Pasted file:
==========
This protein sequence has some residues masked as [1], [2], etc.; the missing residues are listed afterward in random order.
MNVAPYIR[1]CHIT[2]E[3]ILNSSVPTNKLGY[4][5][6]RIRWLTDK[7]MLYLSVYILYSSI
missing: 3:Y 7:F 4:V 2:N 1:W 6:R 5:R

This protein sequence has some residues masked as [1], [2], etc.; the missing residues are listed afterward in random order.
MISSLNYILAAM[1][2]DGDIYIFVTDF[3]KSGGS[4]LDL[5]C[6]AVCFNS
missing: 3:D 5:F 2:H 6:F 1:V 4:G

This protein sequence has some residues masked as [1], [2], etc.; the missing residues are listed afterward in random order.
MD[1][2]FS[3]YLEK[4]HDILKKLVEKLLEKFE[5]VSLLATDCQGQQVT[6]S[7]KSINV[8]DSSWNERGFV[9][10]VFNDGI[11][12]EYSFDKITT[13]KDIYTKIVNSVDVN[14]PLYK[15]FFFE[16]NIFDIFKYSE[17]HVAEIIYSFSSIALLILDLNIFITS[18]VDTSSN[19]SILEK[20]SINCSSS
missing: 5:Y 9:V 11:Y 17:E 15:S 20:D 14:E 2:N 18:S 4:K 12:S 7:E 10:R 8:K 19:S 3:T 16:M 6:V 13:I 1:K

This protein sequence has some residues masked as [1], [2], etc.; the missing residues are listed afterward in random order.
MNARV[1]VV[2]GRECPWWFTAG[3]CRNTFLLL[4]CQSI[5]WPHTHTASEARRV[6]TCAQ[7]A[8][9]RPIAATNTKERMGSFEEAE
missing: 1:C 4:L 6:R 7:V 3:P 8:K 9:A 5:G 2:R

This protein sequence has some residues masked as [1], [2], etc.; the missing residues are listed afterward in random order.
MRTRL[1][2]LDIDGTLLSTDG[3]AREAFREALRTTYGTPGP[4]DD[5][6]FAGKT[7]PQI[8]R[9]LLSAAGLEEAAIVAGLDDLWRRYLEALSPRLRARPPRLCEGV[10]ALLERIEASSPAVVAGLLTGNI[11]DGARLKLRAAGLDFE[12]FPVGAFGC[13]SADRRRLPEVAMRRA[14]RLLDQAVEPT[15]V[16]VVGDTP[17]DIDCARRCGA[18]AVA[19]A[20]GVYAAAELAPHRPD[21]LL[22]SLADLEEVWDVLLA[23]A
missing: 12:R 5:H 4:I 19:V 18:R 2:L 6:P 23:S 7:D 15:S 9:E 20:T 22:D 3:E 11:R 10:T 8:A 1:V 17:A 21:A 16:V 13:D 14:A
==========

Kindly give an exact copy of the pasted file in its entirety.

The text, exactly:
This protein sequence has some residues masked as [1], [2], etc.; the missing residues are listed afterward in random order.
MNVAPYIR[1]CHIT[2]E[3]ILNSSVPTNKLGY[4][5][6]RIRWLTDK[7]MLYLSVYILYSSI
missing: 3:Y 7:F 4:V 2:N 1:W 6:R 5:R

This protein sequence has some residues masked as [1], [2], etc.; the missing residues are listed afterward in random order.
MISSLNYILAAM[1][2]DGDIYIFVTDF[3]KSGGS[4]LDL[5]C[6]AVCFNS
missing: 3:D 5:F 2:H 6:F 1:V 4:G

This protein sequence has some residues masked as [1], [2], etc.; the missing residues are listed afterward in random order.
MD[1][2]FS[3]YLEK[4]HDILKKLVEKLLEKFE[5]VSLLATDCQGQQVT[6]S[7]KSINV[8]DSSWNERGFV[9][10]VFNDGI[11][12]EYSFDKITT[13]KDIYTKIVNSVDVN[14]PLYK[15]FFFE[16]NIFDIFKYSE[17]HVAEIIYSFSSIALLILDLNIFITS[18]VDTSSN[19]SILEK[20]SINCSSS
missing: 5:Y 9:V 11:Y 17:E 15:S 20:D 14:E 2:N 18:S 4:K 12:S 7:E 10:R 8:K 19:S 3:T 16:M 6:V 13:I 1:K

This protein sequence has some residues masked as [1], [2], etc.; the missing residues are listed afterward in random order.
MNARV[1]VV[2]GRECPWWFTAG[3]CRNTFLLL[4]CQSI[5]WPHTHTASEARRV[6]TCAQ[7]A[8][9]RPIAATNTKERMGSFEEAE
missing: 1:C 4:L 6:R 7:V 3:P 8:K 9:A 5:G 2:R

This protein sequence has some residues masked as [1], [2], etc.; the missing residues are listed afterward in random order.
MRTRL[1][2]LDIDGTLLSTDG[3]AREAFREALRTTYGTPGP[4]DD[5][6]FAGKT[7]PQI[8]R[9]LLSAAGLEEAAIVAGLDDLWRRYLEALSPRLRARPPRLCEGV[10]ALLERIEASSPAVVAGLLTGNI[11]DGARLKLRAAGLDFE[12]FPVGAFGC[13]SADRRRLPEVAMRRA[14]RLLDQAVEPT[15]V[16]VVGDTP[17]DIDCARRCGA[18]AVA[19]A[20]GVYAAAELAPHRPD[21]LL[22]SLADLEEVWDVLLA[23]A
missing: 12:R 5:H 4:I 19:V 18:R 2:L 6:P 23:S 7:D 15:S 9:E 20:T 22:D 3:E 11:R 10:T 8:A 1:V 17:A 21:A 16:V 13:D 14:A